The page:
Forum: Fifth Ward school would foster neighborhood identity

Jackie Chiang

A public forum Wednesday night on a proposal for a Fifth Ward school quickly focused on the neighborhood’s absence of identity and community, a problem residents said stems from the lack of a school.

“I don’t even know my neighbors,” said Gabrielle Logan, a Fifth Ward resident. “But I promise you if our kids went to the same school, we’d know each other by name.”

The Fifth Ward school proposal, prepared by Evanston/Skokie School District 65 Superintendent Hardy Ray Murphy and administrators, was first presented to the community at the Oct. 7 school board meeting. The plan proposes to create a school that houses kindergarten to third grade at the former Foster School, now owned by Family Focus, a social services organization.

Evanston residents publicly voiced their opinions on the proposal at two community forums, the first held Oct. 10 at Chute Middle School and the other held Wednesday night at Fleetwood Jourdain Center. The meetings, run by Murphy and board members, were a chance for the board to receive input from the community but not to make a decision on the school.

The Fifth Ward has lacked its own school since Foster School closed more than 30 years ago. Currently, Fifth Ward students — the majority of whom are black — are bused to other schools in the district. Busing originally was intended to help racially integrate District 65 schools. Today, it continues to assist schools to satisfy a guideline stating that no school population may consist of more than 60 percent of any racial group.

“They called it integration,” said Jerome Summers, a Fifth Ward resident who attended Foster School. “But none of the white kids ever came here.”

Summers’ statements reflected widespread concern over busing, which residents said has placed an unfair burden on black children and has failed to decrease the achievement gap among minorities. Many Evanston residents support the proposed Fifth Ward school because of the negative effects of busing on children.

Quoting Langston Hughes’ poem, “What happens to a dream deferred?,” Ald. Joe Kent (5th) said, “It ends up in increased incarceration rates, increased drop-out rates, increased unemployment rates.”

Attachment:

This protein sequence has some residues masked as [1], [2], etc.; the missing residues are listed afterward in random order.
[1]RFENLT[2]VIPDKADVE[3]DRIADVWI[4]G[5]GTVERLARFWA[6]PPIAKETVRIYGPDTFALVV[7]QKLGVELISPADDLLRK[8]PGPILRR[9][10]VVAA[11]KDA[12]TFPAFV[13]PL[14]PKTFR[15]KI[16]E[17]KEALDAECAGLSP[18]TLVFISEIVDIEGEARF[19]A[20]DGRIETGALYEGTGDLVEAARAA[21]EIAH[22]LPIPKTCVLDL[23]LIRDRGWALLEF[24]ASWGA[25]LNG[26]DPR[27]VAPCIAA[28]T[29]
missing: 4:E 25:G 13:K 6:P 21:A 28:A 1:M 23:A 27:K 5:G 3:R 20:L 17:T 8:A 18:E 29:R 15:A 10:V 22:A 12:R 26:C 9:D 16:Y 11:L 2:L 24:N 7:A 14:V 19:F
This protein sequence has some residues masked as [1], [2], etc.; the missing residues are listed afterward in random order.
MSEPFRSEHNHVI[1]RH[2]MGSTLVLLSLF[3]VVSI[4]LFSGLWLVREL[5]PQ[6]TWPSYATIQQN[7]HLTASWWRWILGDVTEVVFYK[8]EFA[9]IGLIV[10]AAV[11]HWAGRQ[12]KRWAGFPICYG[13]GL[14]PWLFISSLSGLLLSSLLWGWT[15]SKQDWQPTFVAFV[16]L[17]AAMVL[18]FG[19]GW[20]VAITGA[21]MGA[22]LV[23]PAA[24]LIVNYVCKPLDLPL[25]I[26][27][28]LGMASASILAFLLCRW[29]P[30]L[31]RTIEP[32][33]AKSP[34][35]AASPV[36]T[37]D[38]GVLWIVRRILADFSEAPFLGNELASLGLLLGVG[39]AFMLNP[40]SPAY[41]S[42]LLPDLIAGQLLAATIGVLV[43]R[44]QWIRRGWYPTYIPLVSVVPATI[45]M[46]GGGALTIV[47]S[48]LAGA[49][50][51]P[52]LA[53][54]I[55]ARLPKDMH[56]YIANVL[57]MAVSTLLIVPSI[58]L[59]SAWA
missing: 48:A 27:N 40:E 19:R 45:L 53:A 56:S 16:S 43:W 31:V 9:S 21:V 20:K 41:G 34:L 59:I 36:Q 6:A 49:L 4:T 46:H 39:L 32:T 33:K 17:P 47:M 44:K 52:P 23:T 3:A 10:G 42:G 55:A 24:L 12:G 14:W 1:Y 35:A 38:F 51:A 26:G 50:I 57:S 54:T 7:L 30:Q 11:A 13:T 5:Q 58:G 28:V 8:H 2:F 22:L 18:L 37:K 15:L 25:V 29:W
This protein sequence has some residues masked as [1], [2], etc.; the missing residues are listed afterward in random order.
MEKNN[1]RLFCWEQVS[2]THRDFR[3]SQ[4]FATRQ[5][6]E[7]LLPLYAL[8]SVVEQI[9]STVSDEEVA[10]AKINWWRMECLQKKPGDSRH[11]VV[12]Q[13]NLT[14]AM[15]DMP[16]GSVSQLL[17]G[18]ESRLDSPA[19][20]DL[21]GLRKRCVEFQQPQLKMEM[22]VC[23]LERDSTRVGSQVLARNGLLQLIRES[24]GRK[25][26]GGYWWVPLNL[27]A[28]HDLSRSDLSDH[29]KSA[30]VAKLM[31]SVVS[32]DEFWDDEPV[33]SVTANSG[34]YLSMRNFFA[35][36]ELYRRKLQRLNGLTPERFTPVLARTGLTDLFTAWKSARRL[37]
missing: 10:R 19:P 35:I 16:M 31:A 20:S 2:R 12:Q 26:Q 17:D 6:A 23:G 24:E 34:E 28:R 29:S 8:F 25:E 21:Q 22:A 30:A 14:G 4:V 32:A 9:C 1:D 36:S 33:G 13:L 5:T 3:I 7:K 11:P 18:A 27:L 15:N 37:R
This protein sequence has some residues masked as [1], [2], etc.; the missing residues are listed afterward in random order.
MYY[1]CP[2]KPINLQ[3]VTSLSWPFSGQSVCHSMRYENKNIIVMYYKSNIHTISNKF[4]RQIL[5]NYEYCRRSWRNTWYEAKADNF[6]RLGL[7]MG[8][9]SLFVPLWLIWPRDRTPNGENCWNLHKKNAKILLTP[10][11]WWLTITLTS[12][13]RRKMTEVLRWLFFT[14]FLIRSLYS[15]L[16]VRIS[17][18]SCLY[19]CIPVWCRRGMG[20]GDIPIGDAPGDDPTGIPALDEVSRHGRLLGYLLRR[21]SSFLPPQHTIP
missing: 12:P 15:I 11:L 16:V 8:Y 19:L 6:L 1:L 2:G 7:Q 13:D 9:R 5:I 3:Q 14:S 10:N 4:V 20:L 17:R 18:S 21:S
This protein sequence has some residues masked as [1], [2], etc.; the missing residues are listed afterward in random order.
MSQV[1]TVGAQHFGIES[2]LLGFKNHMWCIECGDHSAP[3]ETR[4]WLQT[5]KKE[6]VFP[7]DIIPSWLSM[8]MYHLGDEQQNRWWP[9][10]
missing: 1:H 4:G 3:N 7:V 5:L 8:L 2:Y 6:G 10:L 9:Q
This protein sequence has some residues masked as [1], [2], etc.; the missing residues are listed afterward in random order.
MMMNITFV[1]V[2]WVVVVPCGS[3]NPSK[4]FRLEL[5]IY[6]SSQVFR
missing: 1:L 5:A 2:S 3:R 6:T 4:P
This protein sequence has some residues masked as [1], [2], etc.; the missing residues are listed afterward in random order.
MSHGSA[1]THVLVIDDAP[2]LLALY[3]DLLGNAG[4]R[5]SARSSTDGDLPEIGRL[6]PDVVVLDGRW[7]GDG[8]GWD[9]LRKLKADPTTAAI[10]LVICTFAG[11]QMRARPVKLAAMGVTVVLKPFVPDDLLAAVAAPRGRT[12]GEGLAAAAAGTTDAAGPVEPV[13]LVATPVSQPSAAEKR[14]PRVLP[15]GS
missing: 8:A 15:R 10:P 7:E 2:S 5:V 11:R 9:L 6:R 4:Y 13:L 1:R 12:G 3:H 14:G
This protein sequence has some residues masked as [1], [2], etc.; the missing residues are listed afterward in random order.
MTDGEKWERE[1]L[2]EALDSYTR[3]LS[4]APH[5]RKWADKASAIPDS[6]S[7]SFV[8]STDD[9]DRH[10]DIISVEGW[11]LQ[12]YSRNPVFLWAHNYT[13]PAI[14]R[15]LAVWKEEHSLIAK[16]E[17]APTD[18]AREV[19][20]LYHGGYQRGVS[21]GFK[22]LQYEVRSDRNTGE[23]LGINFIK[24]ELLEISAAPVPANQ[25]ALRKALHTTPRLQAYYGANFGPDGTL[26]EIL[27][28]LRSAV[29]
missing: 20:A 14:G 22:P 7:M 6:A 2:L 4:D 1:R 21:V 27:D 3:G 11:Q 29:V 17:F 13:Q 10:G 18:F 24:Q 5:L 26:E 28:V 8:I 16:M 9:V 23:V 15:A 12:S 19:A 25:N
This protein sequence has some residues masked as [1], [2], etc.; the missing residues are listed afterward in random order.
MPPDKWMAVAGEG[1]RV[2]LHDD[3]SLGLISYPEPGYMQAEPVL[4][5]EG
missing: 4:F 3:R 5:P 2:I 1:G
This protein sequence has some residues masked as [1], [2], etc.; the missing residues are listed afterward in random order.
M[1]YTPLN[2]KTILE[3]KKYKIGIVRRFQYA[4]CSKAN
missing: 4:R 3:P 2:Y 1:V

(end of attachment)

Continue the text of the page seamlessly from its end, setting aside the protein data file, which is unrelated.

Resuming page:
Many Fifth Ward residents spoke about the fragmentation of the Fifth Ward’s community and how there is a lack of cohesiveness and pride among members that results from the lack of a school. Residents are unable to do simple things liking taking their kids to school together and participating in bake sales, Logan said.

Community members said they also were concerned about students’ lack of self-understanding and self-pride.

“If we don’t have a sense of self, then nothing else matters,” said Gabrielle Logan’s husband, Gilo. “If (students) can’t love and respect themselves, then they have nothing to give to you.”

Most residents who spoke said a Fifth Ward school was necessary. But several suggested more forums and meetings are needed to facilitate real communication among community members.

“To reach a consensus, we need to hear each other,” said Evanston resident Michael Gelder at the Oct. 10 meeting. “This is a chance for us to realize how deep our divisions are and how important it is for our children to get along.”

Other residents said the proposal might be moving ahead too fast, causing a school to be built at the sacrifice of quality. Patty Sprague, an Evanston resident, said she did not believe the current proposal would work, saying the plan was built “on the cheap and on the fly.”

Others said simply that building a school will not solve the academic problems.

“It’s not a magic bullet,” said Evanston resident Shayle Miller. “I think (the school) is a good idea, but it’s not magic.”

Residents also complained about the lack of communication between the board and community, saying that more information about the plan, the 60 percent guideline and community response should be provided.